Quinton Jackson vs. Fabio Maldonado
At stake: a lot more than you think. Let's game this one out a bit. If Maldonado loses, as most expect him to, does he really lose that much in the process? Aside from whatever he trades in health and future quality of life, he's not expected to win this and intentionally competes in such a way that trades strategy for showmanship.
But, what about Rampage? This is where it gets much more interesting. For starters, this would be something of a devastating loss for Rampage, personally. It's not that there haven't been understandable if entirely noticeable signs of decline as he ages. There have, of course. This, however, would represent something of a high water mark in that regard. In addition, what would this say about Bellatoir's light heavyweights? The truth is maybe Rampage didn't train hard for this bout or the legal uncertainty made the training camp bad. Or maybe it just shows how feeble Bellator's light heavyweight division is. Any of those conclusions would be possible.
Worse, if Rampage loses, would Bellator even want him back? It's one thing to lose to wrestlers. It's quite another to surrender a bout to someone who is willing to accommodate your fighting style. And if Bellator doesn't want him back, does that mean the damages they're seeking against him increase tenfold? After all, his participation at UFC 186, if he loses, potentially ruins him as a promotional entity for Bellator.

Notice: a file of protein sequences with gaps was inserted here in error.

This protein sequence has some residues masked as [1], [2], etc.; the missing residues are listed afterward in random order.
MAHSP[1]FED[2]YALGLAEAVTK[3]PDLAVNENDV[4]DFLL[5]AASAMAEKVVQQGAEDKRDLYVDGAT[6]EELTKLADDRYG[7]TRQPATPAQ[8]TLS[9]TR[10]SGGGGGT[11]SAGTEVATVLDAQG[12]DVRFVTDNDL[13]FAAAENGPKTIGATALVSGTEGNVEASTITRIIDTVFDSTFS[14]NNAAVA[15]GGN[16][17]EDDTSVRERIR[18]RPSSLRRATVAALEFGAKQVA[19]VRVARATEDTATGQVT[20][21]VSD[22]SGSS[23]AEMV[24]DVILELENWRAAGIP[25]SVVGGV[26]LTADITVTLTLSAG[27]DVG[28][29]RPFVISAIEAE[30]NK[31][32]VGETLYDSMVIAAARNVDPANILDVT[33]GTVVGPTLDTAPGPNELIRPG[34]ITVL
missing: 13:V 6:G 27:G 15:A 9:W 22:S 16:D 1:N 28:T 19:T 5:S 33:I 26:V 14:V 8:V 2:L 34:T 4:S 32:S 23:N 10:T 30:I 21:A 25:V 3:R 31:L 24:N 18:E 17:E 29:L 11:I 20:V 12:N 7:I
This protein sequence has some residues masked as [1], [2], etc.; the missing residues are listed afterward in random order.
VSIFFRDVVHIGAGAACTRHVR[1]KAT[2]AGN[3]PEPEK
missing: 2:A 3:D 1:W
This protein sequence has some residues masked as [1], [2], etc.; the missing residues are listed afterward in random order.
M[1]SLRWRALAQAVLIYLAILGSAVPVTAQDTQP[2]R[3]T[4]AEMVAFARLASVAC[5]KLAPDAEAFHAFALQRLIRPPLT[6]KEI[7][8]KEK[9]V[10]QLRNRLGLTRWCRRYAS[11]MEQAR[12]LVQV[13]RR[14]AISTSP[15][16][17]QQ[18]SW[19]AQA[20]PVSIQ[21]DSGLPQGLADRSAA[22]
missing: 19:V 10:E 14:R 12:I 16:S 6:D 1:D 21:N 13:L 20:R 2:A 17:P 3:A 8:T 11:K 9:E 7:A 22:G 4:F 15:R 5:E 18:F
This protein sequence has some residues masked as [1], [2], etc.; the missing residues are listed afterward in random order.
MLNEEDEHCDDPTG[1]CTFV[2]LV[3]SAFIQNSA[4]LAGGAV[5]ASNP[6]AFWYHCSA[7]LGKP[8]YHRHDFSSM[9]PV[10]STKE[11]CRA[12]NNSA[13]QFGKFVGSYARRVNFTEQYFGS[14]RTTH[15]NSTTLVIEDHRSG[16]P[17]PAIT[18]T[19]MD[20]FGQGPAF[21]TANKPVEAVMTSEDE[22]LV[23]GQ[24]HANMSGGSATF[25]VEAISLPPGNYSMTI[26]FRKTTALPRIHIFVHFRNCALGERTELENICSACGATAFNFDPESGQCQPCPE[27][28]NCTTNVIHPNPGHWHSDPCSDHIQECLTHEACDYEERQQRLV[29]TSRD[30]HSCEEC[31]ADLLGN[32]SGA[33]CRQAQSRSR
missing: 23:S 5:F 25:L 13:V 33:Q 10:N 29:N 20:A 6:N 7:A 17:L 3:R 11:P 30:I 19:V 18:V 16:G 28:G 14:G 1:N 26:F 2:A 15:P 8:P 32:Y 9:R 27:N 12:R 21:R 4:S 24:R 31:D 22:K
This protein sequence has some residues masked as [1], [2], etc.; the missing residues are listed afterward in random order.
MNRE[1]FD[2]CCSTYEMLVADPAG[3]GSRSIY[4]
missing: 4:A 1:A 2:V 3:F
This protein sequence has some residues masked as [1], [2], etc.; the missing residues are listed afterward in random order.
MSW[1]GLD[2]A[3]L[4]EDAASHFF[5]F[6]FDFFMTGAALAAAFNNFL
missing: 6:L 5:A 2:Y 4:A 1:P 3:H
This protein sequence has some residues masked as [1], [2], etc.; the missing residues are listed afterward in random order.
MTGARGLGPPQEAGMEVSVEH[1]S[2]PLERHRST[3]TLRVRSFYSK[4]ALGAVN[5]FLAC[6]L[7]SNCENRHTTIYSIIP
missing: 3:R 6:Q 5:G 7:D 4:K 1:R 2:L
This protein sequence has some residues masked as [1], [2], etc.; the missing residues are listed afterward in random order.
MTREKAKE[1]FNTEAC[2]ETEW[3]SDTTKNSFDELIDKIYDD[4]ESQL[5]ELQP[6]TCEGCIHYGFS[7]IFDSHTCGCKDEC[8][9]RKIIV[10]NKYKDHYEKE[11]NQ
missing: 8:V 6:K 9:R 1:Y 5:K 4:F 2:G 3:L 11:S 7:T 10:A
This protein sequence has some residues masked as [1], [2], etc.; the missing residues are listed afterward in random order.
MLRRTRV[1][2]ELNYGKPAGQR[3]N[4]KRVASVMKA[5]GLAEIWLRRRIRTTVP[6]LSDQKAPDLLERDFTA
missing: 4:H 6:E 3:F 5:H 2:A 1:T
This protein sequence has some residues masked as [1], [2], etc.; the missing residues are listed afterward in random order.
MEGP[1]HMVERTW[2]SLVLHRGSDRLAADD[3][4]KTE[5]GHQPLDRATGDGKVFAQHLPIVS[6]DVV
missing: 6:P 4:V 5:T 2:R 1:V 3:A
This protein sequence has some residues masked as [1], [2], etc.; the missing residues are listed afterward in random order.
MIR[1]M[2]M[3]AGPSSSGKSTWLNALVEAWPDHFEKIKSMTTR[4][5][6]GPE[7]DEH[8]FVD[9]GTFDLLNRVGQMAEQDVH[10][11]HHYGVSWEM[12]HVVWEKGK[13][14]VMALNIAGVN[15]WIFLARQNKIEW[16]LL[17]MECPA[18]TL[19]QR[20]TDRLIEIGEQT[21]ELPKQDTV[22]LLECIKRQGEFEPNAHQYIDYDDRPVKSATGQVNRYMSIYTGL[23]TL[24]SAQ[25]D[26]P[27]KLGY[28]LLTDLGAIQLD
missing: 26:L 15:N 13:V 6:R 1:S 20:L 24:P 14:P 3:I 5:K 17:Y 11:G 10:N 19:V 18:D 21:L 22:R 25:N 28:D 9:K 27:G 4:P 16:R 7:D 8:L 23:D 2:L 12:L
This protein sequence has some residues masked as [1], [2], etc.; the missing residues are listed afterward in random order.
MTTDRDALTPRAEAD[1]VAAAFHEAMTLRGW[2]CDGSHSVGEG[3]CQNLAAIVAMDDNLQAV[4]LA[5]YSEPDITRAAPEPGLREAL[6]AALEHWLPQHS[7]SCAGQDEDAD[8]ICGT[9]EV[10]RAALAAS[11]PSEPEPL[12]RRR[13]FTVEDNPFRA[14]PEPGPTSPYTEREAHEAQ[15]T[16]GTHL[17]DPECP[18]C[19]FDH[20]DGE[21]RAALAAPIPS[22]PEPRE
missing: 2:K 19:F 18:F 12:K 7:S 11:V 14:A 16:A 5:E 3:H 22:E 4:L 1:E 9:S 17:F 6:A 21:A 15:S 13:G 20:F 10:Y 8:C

At stake: relevancy. Losing this bout does not immediately render the loser 'irrelevant' in some grand sense, but it is damaging. These are two fighters who've hit some respectable highs, but plenty of crushing lows as well. Neither is exactly young anymore either. Forget title shots. This is about staying visible. That means main card fights or headlining roles. That means facing opposition who fans know or otherwise care about. That means being a part of the larger conversation about what matters in today's UFC.
John Makdessi vs. Shane Campbell
At stake: a chance to stunt. Look, every fight in the UFC is important. Every fight in a professional's career is important. Wins and losses carry all sorts of challenges or opportunities. They matter in terms of how you're remembered. If we take that as a given, there's not much else to this fight. The bout pits two strikers, both of whom are Canadian, against one another. This is a moment for the victor to look good in front of their home country against a fighter who competes, relatively speaking, like they do. That's a style that also happens to be the fan friendliest.
Yves Jabouin vs. Thomas Almeida
At stake: Almeida's future. Jabouin is a successful MMA fighter, but we know his upper bound limits. This is about figuring out where Almeida's are. He's looked good so far, but seems a bit too hittable, too. Against a credentialed, experienced striker, can he demonstrate continued development? Does he have what it takes to mature into a real contender? This bout will, in a small way, help answer those questions.